Javeria Khan named skipper for Pakistan Women’s historic West Indies tour

Top-order batter Javeria Khan would lead a 26 member Pakistan Women contingent to West Indies for a five-match ODI and three-match T20I series beginning June 30. The tour for the first time would also involve the ‘A’ sides of both countries fighting alongside at the same time as the senior members. While Rameen Shamim will lead the Pakistan Women ‘A’ side in the List A matches, wicketkeeper Sidra Nawaz will skipper the T20 side. "This is a historic occasion in the history of Pakistan women's cricket as for the first time national side and the 'A' team are travelling together," Urooj Mumtaz, National Women's Selection Committee Chairperson was quoted as saying to Cricbuzz. The contingent will fly to Antigua and Barbuda via London on June 23 from Lahore. The first T20I, as well as the T20 involving the A teams, would be held on June 30 and the next two on July 2 and 4 respectively. Both the A and senior games would be played at the same venue of Sir Vivian Richards Stadium and Coolidge Cricket Ground during the T20 leg of the tour. The ODIs will be played at the same venues as well. The first two ODIs would be played at Coolidge on July 7 and 9 respectively, while the next two will be played at SVR Stadium on July 12 and 15 before the teams moving back to Coolidge for the final ODI on July 18. The A teams will play three List A games with the first one at SVR and the next two at Coolidge. This will be only the third visit of the Pakistan Women to the West Indies. On the previous two occasions in 2011 and 2015-16, they lost the four-match ODI series 1-3. But in the most recent meeting between the two teams in 2018-19 in UAE, Pakistan Women managed to win their first-ever bilateral series against the women from the Caribbean by beating them 2-1 in the three-match series. Pakistan Women Squad Javeria Khan (captain, national team), Rameen Shamim (One-Day captain, 'A' team), Sidra Nawaz (T20 captain, 'A' team), Aliya Riaz, Aiman Anwar, Anam Amin, Ayesha Naseem, Ayesha Zafar, Diana Baig, Fatima Sana, Iram Javed, Jaweria Rauf, Kainat Imtiaz, Kaynat Hafeez, Maham Tariq, Muneeba Ali Siddiqui (wk), Nahida Khan, Najiha Alvi (wk), Nashra Sundhu, Natalia Parvaiz, Nida Dar, Omaima Sohail, Saba Nazir, Sadia Iqbal, Sidra Amin, and Syeda Aroob Shah.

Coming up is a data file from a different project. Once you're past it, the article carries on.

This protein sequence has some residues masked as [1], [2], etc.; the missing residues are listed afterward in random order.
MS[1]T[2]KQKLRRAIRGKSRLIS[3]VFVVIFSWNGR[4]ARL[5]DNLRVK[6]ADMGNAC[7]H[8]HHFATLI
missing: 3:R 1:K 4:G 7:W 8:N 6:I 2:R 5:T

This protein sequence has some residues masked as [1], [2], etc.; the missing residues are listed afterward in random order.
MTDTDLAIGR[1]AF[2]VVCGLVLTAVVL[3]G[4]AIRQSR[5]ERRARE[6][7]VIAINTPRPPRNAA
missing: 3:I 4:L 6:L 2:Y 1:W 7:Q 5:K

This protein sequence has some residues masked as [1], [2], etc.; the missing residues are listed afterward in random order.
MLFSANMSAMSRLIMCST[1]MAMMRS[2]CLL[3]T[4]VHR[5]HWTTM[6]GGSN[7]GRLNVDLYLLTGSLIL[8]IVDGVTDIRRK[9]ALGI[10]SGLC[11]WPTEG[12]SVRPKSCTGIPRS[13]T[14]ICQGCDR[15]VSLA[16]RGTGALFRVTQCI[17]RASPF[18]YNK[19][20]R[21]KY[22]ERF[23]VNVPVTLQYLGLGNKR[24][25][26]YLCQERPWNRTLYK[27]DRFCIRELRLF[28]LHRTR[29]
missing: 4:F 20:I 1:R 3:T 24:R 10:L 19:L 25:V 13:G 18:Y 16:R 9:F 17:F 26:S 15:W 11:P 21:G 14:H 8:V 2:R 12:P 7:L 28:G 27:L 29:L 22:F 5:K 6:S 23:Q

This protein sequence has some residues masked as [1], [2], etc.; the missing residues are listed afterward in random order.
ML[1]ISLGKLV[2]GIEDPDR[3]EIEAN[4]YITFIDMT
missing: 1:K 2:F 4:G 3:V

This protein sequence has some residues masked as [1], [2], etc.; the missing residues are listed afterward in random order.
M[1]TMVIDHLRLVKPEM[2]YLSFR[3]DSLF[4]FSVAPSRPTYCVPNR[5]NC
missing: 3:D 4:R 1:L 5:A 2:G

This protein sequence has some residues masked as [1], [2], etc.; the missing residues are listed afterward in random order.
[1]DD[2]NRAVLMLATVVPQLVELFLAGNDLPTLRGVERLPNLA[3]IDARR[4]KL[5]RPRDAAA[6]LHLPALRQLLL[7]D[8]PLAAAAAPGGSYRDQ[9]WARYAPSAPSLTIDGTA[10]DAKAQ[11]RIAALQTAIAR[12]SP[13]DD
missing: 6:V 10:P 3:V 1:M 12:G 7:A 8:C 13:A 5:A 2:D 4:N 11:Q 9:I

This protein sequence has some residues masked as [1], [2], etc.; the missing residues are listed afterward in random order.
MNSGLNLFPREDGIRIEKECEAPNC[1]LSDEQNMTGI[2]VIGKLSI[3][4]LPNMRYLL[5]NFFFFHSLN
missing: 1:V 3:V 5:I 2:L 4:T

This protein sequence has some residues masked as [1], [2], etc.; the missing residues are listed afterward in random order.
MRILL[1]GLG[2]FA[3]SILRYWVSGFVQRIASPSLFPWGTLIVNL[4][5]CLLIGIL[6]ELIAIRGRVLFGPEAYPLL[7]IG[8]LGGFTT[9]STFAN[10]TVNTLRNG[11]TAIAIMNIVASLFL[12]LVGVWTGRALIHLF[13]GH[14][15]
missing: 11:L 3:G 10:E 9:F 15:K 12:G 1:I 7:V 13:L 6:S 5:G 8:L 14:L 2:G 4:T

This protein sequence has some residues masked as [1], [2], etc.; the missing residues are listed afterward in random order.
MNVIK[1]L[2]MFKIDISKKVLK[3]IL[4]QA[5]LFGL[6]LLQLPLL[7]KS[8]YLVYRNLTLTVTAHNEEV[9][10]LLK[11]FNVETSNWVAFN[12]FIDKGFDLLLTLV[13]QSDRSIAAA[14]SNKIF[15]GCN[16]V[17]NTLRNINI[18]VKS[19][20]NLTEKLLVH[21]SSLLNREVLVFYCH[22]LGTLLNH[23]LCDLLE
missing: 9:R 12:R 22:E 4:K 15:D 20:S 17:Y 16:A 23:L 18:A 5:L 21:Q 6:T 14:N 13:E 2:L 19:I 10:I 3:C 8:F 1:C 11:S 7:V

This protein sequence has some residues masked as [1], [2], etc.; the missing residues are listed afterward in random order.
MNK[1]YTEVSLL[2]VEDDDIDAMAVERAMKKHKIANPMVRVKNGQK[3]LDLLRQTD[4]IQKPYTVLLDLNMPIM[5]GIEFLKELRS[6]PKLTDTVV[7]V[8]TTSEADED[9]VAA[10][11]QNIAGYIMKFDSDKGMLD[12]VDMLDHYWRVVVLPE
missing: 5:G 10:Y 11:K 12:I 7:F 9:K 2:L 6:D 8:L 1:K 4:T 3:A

Shubman Gill admits batting failures against Kiwis, laments lack of 'luck' behind bowlers' struggle

Indian bowlers missed the opportunity to break into the New Zealand batting order but the wicket of Devon Conway at the critical juncture of the third day’s play before the rain came back to stop the game has given them a sight of hope in the views of the opener Shubman Gill. He lamented the lack of opportunity to attack the then-new batsman Ross Taylor as players were rushed back to the pavilion due to bad light. However, he said that bowlers would fancy their chances on the fourth day morning as both Kane Williamson and Ross Taylor have not spent long hours at the crease. “It (Conway) was a crucial wicket for us and I feel that if we would have been able to bowl a few overs to Ross Taylor, we might have been able to get a couple of more wickets. We would have a slight edge tomorrow as both batsmen (Taylor and Kane Williamson) are relatively new at the crease,” Gill said during the media conference. Indian batting for all the might it possess, they have not crossed 250 runs in the last five innings against New Zealand and the fact was not lost on Gill as well. He said that the Virat Kohli-led batting lineup was on their way to mending the course but wickets in quick succession halted the progress. “I think the Tests we played in New Zealand (in 2020), we didn’t have too much time to prepare as the focus was more on ODIs and T20s. As you said, we haven’t been able to cross 250 in the last five Tests. This Test also we were in a solid position but we lost couple of early wickets today. But hopefully, if we get some time, in next innings, we will cross 250,” Gill said. Gill also appreciated the impressive spell of seam bowling by Kyle Jamieson,w ho picked up a five-wicket haul to break the backbone of the Indian batting order on the third day. He said that although Indian bowlers were not able to extract too many wickets on the third day, it was more down to lack of luck than poor bowling and that they would buy their own luck on the fourth day. “He (Jamieson) was bowling well during the first spell but he didn’t get many wickets. But he got his reward today and I feel our bowlers also bowled well. However luck didn’t favour us and there were a couple of half chances which didnt go our way. Hopefully, tomorrow is a new day and it will bring us some luck,” Gill concluded. The fourth day of the World Test Championship final is once again under the dark clouds and the possibility of a result in favour of any side now hinges on the batting collapse of a side.